Where would you like to be buried? Or for your ashes to be scattered? Does it matter to you? This, it seems (in terms of burial since cremation hadn't been invented in these islands) was an important question for the celtic Christians, who would seek out a 'thin' place where their body might rest until the day of general resurrection at the end of time. If their souls were to wake from sleep, and their bodies rise again, then being somewhere where the veil between earth and heaven was especially thin seemed a good idea.
So, I'll tell you my answer to the question, shall I? Because I believe the land is for those living, and because I am yet to be convinced that woodland burial grounds actual 'work' (the few I've seen are as littered with memorial itrems as any cemetery), then cremation is the way for me. If a demonstrably greener method has been identified by then, then that would be my preference. But however my 'mortal remains' are disposed of, I want no memorial, and, if cremated, simply for my ashes to be set free on the wind, wherever is convenient. I need no 'thin' place per se, because, for me, the gap between heaven and earth is always thin, and, whatever heaven might be, and whenever I might arrive there, all will be well.
The book says that we don't like talking about death or disposal, let alone resurrection, and notes that this isn't very healthy or helpful. It troubles me to see a rise in coffin-free funerals, religious or non-religious, with bodies being sent alone to the crematorium, out of sight, and, maybe, out of mind, while surivors celebrate a life now ended. Perhaps what we need, all of us, is to take our courage in both hands and speak to those we love about we want, what they want, and so to discover it isn't after all so scary. One thing I am grateful for with both my parents is that their wishes were known and understood, and that gave great assurance when the time came.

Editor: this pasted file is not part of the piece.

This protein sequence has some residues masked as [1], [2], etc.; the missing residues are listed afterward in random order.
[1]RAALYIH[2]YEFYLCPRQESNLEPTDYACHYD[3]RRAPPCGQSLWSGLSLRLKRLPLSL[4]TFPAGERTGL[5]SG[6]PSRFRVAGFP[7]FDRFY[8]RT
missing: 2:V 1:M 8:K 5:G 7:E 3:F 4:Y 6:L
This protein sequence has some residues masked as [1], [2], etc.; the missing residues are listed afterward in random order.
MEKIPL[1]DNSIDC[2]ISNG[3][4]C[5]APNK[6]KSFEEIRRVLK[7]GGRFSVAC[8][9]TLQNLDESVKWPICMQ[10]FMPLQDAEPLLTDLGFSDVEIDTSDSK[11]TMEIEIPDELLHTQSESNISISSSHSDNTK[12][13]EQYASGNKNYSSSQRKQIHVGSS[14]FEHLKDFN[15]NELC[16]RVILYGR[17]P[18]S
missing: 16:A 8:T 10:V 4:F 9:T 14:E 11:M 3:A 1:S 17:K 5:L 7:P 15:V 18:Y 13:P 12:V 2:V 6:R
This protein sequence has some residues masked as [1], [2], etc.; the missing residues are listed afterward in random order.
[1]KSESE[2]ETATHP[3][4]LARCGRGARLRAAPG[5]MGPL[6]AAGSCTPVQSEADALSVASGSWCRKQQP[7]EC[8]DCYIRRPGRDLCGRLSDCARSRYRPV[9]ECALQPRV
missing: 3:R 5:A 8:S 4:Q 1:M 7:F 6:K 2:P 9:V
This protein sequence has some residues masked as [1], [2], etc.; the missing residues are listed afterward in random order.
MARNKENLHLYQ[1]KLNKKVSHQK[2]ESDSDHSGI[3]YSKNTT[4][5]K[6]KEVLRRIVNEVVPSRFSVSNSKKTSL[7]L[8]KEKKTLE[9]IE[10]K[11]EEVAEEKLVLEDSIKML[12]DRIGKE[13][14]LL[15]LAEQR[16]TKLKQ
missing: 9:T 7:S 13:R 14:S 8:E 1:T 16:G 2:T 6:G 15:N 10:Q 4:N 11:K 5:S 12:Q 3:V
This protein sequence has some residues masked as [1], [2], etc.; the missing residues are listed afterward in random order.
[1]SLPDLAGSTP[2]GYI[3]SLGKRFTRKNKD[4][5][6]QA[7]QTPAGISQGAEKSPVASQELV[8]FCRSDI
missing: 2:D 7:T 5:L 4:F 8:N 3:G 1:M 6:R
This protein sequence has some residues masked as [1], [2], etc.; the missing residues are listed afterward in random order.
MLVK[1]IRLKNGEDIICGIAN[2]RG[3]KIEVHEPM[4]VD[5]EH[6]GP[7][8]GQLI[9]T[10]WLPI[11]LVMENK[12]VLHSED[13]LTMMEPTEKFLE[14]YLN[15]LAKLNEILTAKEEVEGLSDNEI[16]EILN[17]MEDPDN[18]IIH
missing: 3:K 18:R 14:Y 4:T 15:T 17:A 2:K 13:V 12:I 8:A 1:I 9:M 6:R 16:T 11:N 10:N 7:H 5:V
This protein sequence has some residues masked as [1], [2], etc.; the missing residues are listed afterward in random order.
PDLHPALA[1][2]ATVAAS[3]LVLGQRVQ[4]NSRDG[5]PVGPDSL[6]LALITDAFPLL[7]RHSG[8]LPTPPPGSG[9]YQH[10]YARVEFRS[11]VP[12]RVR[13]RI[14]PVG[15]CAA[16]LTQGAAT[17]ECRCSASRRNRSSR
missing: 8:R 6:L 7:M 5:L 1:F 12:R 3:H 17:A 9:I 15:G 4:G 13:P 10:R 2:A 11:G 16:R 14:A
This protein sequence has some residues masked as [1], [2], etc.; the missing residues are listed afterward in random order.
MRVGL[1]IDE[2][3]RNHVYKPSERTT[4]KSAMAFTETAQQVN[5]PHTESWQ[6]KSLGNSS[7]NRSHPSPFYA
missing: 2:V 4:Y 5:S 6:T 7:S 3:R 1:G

The prayer for today...
Holy God of all eternity, death has no sting for those who folow you, who believe your words about resurrection and being with you. May I see 'death' as it simply is - a transference of exisitence from this mortal frame into a greater sense and dimension. May I find my place of resurrection. Amen.